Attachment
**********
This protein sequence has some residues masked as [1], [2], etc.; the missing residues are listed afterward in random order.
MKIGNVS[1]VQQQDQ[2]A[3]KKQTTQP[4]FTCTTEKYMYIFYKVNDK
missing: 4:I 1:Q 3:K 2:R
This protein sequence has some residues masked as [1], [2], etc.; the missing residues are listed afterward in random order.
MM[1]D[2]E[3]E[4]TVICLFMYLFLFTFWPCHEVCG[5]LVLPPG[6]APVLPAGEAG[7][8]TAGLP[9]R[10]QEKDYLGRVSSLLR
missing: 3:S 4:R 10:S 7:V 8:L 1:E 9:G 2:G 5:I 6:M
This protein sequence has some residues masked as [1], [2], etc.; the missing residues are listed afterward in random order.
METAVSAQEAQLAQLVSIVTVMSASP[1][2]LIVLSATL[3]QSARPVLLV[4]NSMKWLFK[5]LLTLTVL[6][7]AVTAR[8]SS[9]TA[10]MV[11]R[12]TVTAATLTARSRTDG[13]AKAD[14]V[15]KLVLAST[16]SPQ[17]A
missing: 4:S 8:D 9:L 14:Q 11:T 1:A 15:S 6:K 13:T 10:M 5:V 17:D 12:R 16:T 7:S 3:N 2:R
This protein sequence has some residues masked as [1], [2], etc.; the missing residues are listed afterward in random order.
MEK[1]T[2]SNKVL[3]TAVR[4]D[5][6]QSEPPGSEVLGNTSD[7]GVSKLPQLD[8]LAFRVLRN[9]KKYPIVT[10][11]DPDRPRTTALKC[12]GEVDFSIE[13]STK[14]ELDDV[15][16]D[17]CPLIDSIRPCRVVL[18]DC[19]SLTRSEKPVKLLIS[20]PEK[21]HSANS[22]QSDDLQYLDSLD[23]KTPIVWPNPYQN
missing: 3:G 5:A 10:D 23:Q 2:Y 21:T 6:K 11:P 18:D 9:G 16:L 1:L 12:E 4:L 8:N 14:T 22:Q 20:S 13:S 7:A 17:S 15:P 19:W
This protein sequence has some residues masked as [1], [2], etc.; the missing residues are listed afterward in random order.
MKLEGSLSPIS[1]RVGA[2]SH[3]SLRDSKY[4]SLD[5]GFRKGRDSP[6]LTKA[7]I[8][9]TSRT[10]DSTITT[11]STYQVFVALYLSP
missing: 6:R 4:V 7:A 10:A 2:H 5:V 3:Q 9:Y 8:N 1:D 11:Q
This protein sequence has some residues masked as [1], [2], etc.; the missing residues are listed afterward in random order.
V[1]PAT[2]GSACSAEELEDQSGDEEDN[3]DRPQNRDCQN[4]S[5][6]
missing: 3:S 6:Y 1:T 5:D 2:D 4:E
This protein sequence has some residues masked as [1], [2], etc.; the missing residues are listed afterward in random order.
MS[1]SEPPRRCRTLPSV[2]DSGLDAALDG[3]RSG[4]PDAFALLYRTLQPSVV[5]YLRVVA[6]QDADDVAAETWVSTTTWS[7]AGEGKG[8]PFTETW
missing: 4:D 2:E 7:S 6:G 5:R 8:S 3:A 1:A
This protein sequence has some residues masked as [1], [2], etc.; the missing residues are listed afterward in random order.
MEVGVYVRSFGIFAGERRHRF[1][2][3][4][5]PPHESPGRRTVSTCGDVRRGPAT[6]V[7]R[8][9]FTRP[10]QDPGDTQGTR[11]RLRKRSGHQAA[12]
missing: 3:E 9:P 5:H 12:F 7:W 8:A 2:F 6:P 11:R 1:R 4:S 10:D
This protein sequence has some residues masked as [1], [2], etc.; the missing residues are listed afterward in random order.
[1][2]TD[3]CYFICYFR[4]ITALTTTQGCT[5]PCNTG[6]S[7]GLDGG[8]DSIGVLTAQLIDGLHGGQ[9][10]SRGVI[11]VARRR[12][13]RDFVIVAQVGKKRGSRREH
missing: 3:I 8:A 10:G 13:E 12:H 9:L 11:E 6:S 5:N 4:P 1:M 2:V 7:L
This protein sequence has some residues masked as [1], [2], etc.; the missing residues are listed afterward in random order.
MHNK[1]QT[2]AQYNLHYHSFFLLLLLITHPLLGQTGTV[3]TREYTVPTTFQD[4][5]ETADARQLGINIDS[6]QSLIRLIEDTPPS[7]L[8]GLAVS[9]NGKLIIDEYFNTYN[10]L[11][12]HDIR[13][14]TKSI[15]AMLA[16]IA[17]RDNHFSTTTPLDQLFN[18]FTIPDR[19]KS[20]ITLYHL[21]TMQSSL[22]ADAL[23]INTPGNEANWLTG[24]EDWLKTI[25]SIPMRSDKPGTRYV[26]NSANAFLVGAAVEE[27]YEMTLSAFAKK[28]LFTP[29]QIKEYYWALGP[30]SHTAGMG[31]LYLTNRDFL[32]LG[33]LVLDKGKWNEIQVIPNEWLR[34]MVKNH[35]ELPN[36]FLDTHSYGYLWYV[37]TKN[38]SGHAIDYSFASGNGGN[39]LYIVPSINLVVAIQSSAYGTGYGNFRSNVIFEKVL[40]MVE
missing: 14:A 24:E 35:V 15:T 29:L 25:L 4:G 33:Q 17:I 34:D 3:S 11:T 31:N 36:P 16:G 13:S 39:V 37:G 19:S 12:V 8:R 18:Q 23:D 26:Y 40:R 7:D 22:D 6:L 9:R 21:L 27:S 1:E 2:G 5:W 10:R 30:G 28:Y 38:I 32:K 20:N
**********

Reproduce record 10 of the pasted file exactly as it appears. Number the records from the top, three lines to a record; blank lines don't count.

This protein sequence has some residues masked as [1], [2], etc.; the missing residues are listed afterward in random order.
MHNK[1]QT[2]AQYNLHYHSFFLLLLLITHPLLGQTGTV[3]TREYTVPTTFQD[4][5]ETADARQLGINIDS[6]QSLIRLIEDTPPS[7]L[8]GLAVS[9]NGKLIIDEYFNTYN[10]L[11][12]HDIR[13][14]TKSI[15]AMLA[16]IA[17]RDNHFSTTTPLDQLFN[18]FTIPDR[19]KS[20]ITLYHL[21]TMQSSL[22]ADAL[23]INTPGNEANWLTG[24]EDWLKTI[25]SIPMRSDKPGTRYV[26]NSANAFLVGAAVEE[27]YEMTLSAFAKK[28]LFTP[29]QIKEYYWALGP[30]SHTAGMG[31]LYLTNRDFL[32]LG[33]LVLDKGKWNEIQVIPNEWLR[34]MVKNH[35]ELPN[36]FLDTHSYGYLWYV[37]TKN[38]SGHAIDYSFASGNGGN[39]LYIVPSINLVVAIQSSAYGTGYGNFRSNVIFEKVL[40]MVE
missing: 14:A 24:E 35:V 15:T 29:L 25:L 4:G 33:Q 17:I 34:D 3:S 11:T 31:N 36:P 16:G 13:S 39:V 37:G 19:S 12:V 8:R 18:Q 23:D 26:Y 40:R 7:D 22:D 6:L 9:R 21:L 27:S 1:E 2:G 5:W 10:R 30:G 28:Y 38:I 32:K 20:N